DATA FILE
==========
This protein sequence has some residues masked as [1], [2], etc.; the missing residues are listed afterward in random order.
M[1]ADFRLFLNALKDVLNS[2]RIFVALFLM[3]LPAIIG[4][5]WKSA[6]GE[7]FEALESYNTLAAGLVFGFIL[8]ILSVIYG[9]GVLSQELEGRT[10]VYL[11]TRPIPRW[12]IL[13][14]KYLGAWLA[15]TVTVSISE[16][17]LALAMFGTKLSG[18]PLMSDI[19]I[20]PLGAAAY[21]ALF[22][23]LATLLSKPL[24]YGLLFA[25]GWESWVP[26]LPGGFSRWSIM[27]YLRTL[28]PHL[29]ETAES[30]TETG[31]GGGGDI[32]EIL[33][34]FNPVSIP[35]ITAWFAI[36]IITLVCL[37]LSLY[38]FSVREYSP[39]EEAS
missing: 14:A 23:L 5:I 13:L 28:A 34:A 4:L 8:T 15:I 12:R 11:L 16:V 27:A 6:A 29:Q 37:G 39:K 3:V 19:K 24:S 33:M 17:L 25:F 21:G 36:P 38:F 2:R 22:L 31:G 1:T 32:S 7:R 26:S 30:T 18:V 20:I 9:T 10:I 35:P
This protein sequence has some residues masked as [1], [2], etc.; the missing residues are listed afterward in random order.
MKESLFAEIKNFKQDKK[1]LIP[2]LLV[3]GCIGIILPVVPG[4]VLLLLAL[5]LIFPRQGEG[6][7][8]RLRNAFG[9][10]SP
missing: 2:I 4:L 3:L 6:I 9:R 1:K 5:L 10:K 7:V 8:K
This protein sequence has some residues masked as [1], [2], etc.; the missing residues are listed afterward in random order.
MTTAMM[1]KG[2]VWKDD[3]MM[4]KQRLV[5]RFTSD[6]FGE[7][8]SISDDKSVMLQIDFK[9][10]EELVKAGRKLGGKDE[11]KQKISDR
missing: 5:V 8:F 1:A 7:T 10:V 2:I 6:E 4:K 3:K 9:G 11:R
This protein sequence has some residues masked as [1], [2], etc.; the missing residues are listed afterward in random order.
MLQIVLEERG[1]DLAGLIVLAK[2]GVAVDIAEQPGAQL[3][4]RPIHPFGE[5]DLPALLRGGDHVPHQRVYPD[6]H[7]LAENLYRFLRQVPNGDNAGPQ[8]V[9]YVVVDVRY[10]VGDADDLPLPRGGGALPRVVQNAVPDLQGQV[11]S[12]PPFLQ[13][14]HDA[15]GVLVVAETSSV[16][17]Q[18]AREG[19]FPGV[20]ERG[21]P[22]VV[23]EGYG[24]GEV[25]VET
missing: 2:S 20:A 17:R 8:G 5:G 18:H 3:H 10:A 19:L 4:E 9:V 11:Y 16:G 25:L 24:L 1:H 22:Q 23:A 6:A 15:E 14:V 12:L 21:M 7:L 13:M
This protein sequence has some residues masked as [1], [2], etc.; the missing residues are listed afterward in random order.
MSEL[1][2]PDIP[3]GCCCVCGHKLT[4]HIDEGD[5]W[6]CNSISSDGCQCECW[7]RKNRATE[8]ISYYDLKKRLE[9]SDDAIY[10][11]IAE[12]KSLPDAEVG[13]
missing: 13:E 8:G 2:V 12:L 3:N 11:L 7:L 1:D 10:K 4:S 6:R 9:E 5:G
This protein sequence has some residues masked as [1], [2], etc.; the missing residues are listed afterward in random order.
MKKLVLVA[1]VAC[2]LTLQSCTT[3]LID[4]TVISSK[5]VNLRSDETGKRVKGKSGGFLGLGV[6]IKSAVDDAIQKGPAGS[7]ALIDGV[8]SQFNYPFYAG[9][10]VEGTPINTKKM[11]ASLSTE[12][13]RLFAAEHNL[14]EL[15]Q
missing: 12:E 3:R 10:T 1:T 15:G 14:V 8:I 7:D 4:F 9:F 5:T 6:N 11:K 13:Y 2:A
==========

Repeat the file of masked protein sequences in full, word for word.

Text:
This protein sequence has some residues masked as [1], [2], etc.; the missing residues are listed afterward in random order.
M[1]ADFRLFLNALKDVLNS[2]RIFVALFLM[3]LPAIIG[4][5]WKSA[6]GE[7]FEALESYNTLAAGLVFGFIL[8]ILSVIYG[9]GVLSQELEGRT[10]VYL[11]TRPIPRW[12]IL[13][14]KYLGAWLA[15]TVTVSISE[16][17]LALAMFGTKLSG[18]PLMSDI[19]I[20]PLGAAAY[21]ALF[22][23]LATLLSKPL[24]YGLLFA[25]GWESWVP[26]LPGGFSRWSIM[27]YLRTL[28]PHL[29]ETAES[30]TETG[31]GGGGDI[32]EIL[33][34]FNPVSIP[35]ITAWFAI[36]IITLVCL[37]LSLY[38]FSVREYSP[39]EEAS
missing: 14:A 23:L 5:I 13:L 28:A 34:A 4:L 8:T 15:I 12:R 11:L 16:V 27:A 6:A 29:Q 37:G 39:K 3:V 19:K 24:S 33:M 17:L 25:F 21:G 36:P 38:F 2:R 22:L 31:G 1:T 32:S 7:R 26:S 30:T 18:V 20:I 9:T 10:I 35:P
This protein sequence has some residues masked as [1], [2], etc.; the missing residues are listed afterward in random order.
MKESLFAEIKNFKQDKK[1]LIP[2]LLV[3]GCIGIILPVVPG[4]VLLLLAL[5]LIFPRQGEG[6][7][8]RLRNAFG[9][10]SP
missing: 2:I 4:L 3:L 6:I 9:R 1:K 5:L 10:K 7:V 8:K
This protein sequence has some residues masked as [1], [2], etc.; the missing residues are listed afterward in random order.
MTTAMM[1]KG[2]VWKDD[3]MM[4]KQRLV[5]RFTSD[6]FGE[7][8]SISDDKSVMLQIDFK[9][10]EELVKAGRKLGGKDE[11]KQKISDR
missing: 5:V 8:F 1:A 7:T 10:V 2:I 6:E 4:K 3:K 9:G 11:R
This protein sequence has some residues masked as [1], [2], etc.; the missing residues are listed afterward in random order.
MLQIVLEERG[1]DLAGLIVLAK[2]GVAVDIAEQPGAQL[3][4]RPIHPFGE[5]DLPALLRGGDHVPHQRVYPD[6]H[7]LAENLYRFLRQVPNGDNAGPQ[8]V[9]YVVVDVRY[10]VGDADDLPLPRGGGALPRVVQNAVPDLQGQV[11]S[12]PPFLQ[13][14]HDA[15]GVLVVAETSSV[16][17]Q[18]AREG[19]FPGV[20]ERG[21]P[22]VV[23]EGYG[24]GEV[25]VET
missing: 2:S 20:A 17:R 8:G 5:G 18:H 3:H 10:A 19:L 4:E 9:V 11:Y 16:G 25:L 24:L 1:H 22:Q 23:A 6:A 15:E 14:V 12:L 21:M 7:L 13:M
This protein sequence has some residues masked as [1], [2], etc.; the missing residues are listed afterward in random order.
MSEL[1][2]PDIP[3]GCCCVCGHKLT[4]HIDEGD[5]W[6]CNSISSDGCQCECW[7]RKNRATE[8]ISYYDLKKRLE[9]SDDAIY[10][11]IAE[12]KSLPDAEVG[13]
missing: 13:E 8:G 2:V 12:L 3:N 11:L 7:L 1:D 10:K 4:S 6:R 9:E 5:G
This protein sequence has some residues masked as [1], [2], etc.; the missing residues are listed afterward in random order.
MKKLVLVA[1]VAC[2]LTLQSCTT[3]LID[4]TVISSK[5]VNLRSDETGKRVKGKSGGFLGLGV[6]IKSAVDDAIQKGPAGS[7]ALIDGV[8]SQFNYPFYAG[9][10]VEGTPINTKKM[11]ASLSTE[12][13]RLFAAEHNL[14]EL[15]Q
missing: 12:E 3:R 10:T 1:T 15:G 14:V 8:I 7:D 4:F 9:F 5:T 6:N 11:K 13:Y 2:A